Sometimes too they do tow-ins in special cases where the aircraft has to make certain manouvers in order to park at the gate.
Heres a video I saw with an Iberia A346 that was had to be towed in because of its length.
"TOM BRADLEY INTL TERM GATES: ALL ARR B-747 ACFT SHUT DOWN ENGINES ON TWY ADJACENT TO GATE AND TOW ONTO GATE."
So apparently the A340s, 767s, and whatever else can taxi in on their own?
I had also thought that all aircraft were towed into TBIT.
If you look on Google Earth, there are 7 747s at TBIT. Their wingtips are quite close together, at least to my non-expert eye.
It's done at most gates, at least in the south complex, probably at T2 and T1 as well. AA @ T4 lets their 737s and MD80s self park (I think) even when they go to the gates closest to the road, but anything bigger gets a tow (757s included). last time I was at LAX I had the pleasure of watching them back ojut the QFA744, it's quite amazing actually. The thing is pushed back literally tail to the taxiway out of the ally. It then is position on C or B to taxi to the runway. Immedialty clear of the ally, the next 744 is brought in.
Clearly, the reason for tows at LAX (and not just TBIT) is the tight space. A tug can position an aircraft better then the aircraft can its self.
VTBDflyer From Thailand, joined Aug 2006, 383 posts, RR: 0
Reply 15, posted (9 years 5 months 4 days 18 hours ago) and read 3070 times:
Quoting SkydrolBoy (Reply 13): Quoting Tristarsteve (Reply 7):
Before 0730 you wait until the tug GPU is connected and then shut down the APU as well before being towed on
Forgive my ingnorance, but how can you tow an aircraft with a GPU connected, does the tug have a GPU mounted on it or is another guy towing a GPU beside the a/c the whole time????
Most large A/C tugs have GPU/APU's on-board so they can power the aircraft in that short period of time when the A/C isn't running off the engines, APU, or GPU. I'm not sure whether small A/C tugs have the option for APU/GPU's.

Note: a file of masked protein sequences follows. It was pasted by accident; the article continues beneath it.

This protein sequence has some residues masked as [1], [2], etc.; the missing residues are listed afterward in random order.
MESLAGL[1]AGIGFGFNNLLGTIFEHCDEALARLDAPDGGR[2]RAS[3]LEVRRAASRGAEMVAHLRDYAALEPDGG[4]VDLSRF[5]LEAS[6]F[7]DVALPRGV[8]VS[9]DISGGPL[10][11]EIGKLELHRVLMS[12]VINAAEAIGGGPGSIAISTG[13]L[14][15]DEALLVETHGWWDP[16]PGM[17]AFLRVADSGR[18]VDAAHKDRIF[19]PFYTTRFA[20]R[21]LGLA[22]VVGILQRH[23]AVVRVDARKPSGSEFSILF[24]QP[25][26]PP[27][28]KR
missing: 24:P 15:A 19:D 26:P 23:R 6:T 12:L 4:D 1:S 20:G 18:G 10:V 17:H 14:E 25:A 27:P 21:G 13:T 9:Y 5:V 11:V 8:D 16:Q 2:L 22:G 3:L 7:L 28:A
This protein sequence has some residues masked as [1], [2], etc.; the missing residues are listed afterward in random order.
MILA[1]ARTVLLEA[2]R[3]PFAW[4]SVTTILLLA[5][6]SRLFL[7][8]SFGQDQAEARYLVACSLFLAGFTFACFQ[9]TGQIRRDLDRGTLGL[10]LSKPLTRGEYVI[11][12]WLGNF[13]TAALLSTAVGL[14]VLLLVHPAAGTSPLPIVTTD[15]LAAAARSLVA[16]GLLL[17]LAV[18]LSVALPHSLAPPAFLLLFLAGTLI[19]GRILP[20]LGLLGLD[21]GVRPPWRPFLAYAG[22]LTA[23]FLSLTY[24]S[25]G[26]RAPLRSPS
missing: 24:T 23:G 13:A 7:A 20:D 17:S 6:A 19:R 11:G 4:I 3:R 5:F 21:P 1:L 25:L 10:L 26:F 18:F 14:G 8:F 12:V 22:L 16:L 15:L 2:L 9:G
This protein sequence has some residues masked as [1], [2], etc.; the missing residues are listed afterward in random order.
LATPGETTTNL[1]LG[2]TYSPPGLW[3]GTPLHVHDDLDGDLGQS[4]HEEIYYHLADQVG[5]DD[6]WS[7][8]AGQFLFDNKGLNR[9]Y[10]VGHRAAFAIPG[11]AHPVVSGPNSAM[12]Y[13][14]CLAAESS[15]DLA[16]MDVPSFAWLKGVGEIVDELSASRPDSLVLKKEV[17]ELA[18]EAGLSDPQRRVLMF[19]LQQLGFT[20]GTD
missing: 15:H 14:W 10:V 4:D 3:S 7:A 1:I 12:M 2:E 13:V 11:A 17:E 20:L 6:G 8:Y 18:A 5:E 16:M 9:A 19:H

Allstarflyer From , joined Dec 1969, posts, RR:
Reply 16, posted (9 years 4 months 4 weeks 19 hours ago) and read 2830 times:
I don't mean to be ignorant, but perhaps the a/c may have been pulled into the gate due to MX. It's rare (especially at a regional carrier), but we've had to have a/c pulled from the hangars and off the taxiways previously.
TWAL1011727 From United States of America, joined Mar 2006, 662 posts, RR: 0
Reply 17, posted (9 years 4 months 3 weeks 6 days 21 hours ago) and read 2762 times:
Go to ATL.....At gate D38 the construction off the end of the terminal requires wing guidemen....so...they shutdown and get towed into the final stopping point. It all depends on the type of obstruction/obstacle or possible jet blast damage that makes it necessary.
I don't know if they still require this or if the construction is complete.
FlyDeltaJets From United States of America, joined Feb 2006, 1975 posts, RR: 2
Reply 18, posted (9 years 4 months 3 weeks 6 days 10 hours ago) and read 2718 times:
JFK T7 all 747's have to be towed to gate 3 after the Qantas incident and at T3 gate 12 has to be towed in b/c of the jetblast to the Delta Connection area. Gate 20 for the same reason gate 2 b/c of the tight turn (on 757's only) gate 8 in a/c are on pad 11.
Super Em From United States of America, joined Nov 2000, 451 posts, RR: 0
Reply 20, posted (9 years 4 months 3 weeks 2 days 10 hours ago) and read 2546 times:
Can't speak for other airlines, but at the airline I work for, we tow in our a/c for courtesy and safety reasons. If another crew is working at a gate(especially if on a regional jet) directly behind our incoming a/c, they will get jetblasted.
Quote: Forgive my ingnorance, but how can you tow an aircraft with a GPU connected, does the tug have a GPU mounted on it or is another guy towing a GPU beside the a/c the whole time????
Procedure for gate tow in:
1. Marshaller will stop A/C at a pre-determined location
2.Instruct pilot to shut down engine and start APU
3.Hook up towbar to nose-gear and pull A/c to the gate.
4.Once at the gate, GPU will be connected and APU can be turned off.
Again can't speak for all airlines but this is how it's done where I work.